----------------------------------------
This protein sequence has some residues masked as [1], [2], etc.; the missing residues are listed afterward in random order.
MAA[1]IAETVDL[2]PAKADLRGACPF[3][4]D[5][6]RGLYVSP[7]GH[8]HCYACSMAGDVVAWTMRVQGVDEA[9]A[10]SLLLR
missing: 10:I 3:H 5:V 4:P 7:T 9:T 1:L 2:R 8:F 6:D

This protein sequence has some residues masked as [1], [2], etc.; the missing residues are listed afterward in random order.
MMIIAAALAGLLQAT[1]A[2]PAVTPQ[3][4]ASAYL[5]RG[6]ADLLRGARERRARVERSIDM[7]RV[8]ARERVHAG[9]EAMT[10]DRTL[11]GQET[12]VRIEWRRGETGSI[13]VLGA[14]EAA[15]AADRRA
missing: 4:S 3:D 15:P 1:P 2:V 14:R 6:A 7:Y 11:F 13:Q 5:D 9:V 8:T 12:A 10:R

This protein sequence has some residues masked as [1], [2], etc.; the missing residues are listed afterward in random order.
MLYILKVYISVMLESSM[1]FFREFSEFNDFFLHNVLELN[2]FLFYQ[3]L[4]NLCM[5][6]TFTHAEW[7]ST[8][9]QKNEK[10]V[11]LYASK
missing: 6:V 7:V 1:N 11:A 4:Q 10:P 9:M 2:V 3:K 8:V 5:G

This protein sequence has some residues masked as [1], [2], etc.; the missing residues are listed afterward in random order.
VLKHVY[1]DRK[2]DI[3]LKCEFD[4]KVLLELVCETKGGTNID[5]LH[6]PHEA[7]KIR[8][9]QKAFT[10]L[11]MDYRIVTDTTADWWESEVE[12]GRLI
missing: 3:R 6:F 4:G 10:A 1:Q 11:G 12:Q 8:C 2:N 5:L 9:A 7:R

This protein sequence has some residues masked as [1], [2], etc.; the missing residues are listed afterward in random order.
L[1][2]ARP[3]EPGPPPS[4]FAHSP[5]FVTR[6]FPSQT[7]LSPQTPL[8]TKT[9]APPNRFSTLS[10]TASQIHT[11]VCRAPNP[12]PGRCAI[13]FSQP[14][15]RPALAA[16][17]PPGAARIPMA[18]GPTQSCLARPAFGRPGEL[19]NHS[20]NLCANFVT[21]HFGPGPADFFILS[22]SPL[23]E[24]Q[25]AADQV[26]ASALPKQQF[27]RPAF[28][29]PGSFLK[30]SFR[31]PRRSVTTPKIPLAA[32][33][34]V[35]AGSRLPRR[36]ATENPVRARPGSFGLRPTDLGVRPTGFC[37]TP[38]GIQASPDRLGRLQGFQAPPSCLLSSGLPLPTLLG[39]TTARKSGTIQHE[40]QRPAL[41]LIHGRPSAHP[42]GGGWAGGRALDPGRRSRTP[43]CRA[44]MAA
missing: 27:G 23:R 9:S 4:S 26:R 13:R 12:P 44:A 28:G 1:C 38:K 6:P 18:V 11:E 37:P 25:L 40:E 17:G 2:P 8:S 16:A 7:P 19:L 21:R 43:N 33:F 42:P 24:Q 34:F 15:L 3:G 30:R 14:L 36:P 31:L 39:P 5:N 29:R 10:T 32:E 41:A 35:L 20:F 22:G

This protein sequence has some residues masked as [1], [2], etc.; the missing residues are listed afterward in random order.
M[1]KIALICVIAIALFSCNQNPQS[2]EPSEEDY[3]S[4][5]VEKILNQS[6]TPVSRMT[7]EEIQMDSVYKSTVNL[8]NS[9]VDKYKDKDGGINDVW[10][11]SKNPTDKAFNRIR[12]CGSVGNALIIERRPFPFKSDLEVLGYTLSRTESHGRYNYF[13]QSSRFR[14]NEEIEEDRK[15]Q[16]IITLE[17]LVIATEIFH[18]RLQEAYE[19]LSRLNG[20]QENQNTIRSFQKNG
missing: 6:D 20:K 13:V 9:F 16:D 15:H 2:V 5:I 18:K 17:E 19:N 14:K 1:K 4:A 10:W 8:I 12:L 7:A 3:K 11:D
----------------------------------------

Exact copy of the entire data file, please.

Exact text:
This protein sequence has some residues masked as [1], [2], etc.; the missing residues are listed afterward in random order.
MAA[1]IAETVDL[2]PAKADLRGACPF[3][4]D[5][6]RGLYVSP[7]GH[8]HCYACSMAGDVVAWTMRVQGVDEA[9]A[10]SLLLR
missing: 10:I 3:H 5:V 4:P 7:T 9:T 1:L 2:R 8:F 6:D

This protein sequence has some residues masked as [1], [2], etc.; the missing residues are listed afterward in random order.
MMIIAAALAGLLQAT[1]A[2]PAVTPQ[3][4]ASAYL[5]RG[6]ADLLRGARERRARVERSIDM[7]RV[8]ARERVHAG[9]EAMT[10]DRTL[11]GQET[12]VRIEWRRGETGSI[13]VLGA[14]EAA[15]AADRRA
missing: 4:S 3:D 15:P 1:P 2:V 14:R 6:A 7:Y 11:F 13:Q 5:D 9:V 8:T 12:A 10:R

This protein sequence has some residues masked as [1], [2], etc.; the missing residues are listed afterward in random order.
MLYILKVYISVMLESSM[1]FFREFSEFNDFFLHNVLELN[2]FLFYQ[3]L[4]NLCM[5][6]TFTHAEW[7]ST[8][9]QKNEK[10]V[11]LYASK
missing: 6:V 7:V 1:N 11:A 4:Q 10:P 9:M 2:V 3:K 8:V 5:G

This protein sequence has some residues masked as [1], [2], etc.; the missing residues are listed afterward in random order.
VLKHVY[1]DRK[2]DI[3]LKCEFD[4]KVLLELVCETKGGTNID[5]LH[6]PHEA[7]KIR[8][9]QKAFT[10]L[11]MDYRIVTDTTADWWESEVE[12]GRLI
missing: 3:R 6:F 4:G 10:A 1:Q 11:G 12:Q 8:C 2:N 5:L 9:A 7:R

This protein sequence has some residues masked as [1], [2], etc.; the missing residues are listed afterward in random order.
L[1][2]ARP[3]EPGPPPS[4]FAHSP[5]FVTR[6]FPSQT[7]LSPQTPL[8]TKT[9]APPNRFSTLS[10]TASQIHT[11]VCRAPNP[12]PGRCAI[13]FSQP[14][15]RPALAA[16][17]PPGAARIPMA[18]GPTQSCLARPAFGRPGEL[19]NHS[20]NLCANFVT[21]HFGPGPADFFILS[22]SPL[23]E[24]Q[25]AADQV[26]ASALPKQQF[27]RPAF[28][29]PGSFLK[30]SFR[31]PRRSVTTPKIPLAA[32][33][34]V[35]AGSRLPRR[36]ATENPVRARPGSFGLRPTDLGVRPTGFC[37]TP[38]GIQASPDRLGRLQGFQAPPSCLLSSGLPLPTLLG[39]TTARKSGTIQHE[40]QRPAL[41]LIHGRPSAHP[42]GGGWAGGRALDPGRRSRTP[43]CRA[44]MAA
missing: 27:G 23:R 9:S 4:S 26:R 13:R 12:P 44:A 28:G 1:C 38:K 6:P 18:V 11:E 37:P 25:L 40:E 17:G 2:P 8:S 16:A 7:P 19:L 21:R 43:N 33:F 42:P 24:Q 34:F 15:L 3:G 30:R 14:L 36:P 31:L 39:P 5:N 29:R 10:T 32:E 41:A 35:L 20:F 22:G

This protein sequence has some residues masked as [1], [2], etc.; the missing residues are listed afterward in random order.
M[1]KIALICVIAIALFSCNQNPQS[2]EPSEEDY[3]S[4][5]VEKILNQS[6]TPVSRMT[7]EEIQMDSVYKSTVNL[8]NS[9]VDKYKDKDGGINDVW[10][11]SKNPTDKAFNRIR[12]CGSVGNALIIERRPFPFKSDLEVLGYTLSRTESHGRYNYF[13]QSSRFR[14]NEEIEEDRK[15]Q[16]IITLE[17]LVIATEIFH[18]RLQEAYE[19]LSRLNG[20]QENQNTIRSFQKNG
missing: 6:D 20:K 13:V 9:F 16:D 15:H 2:V 5:I 18:K 17:E 19:N 14:K 1:K 4:A 10:W 8:I 12:L 7:A 3:K 11:D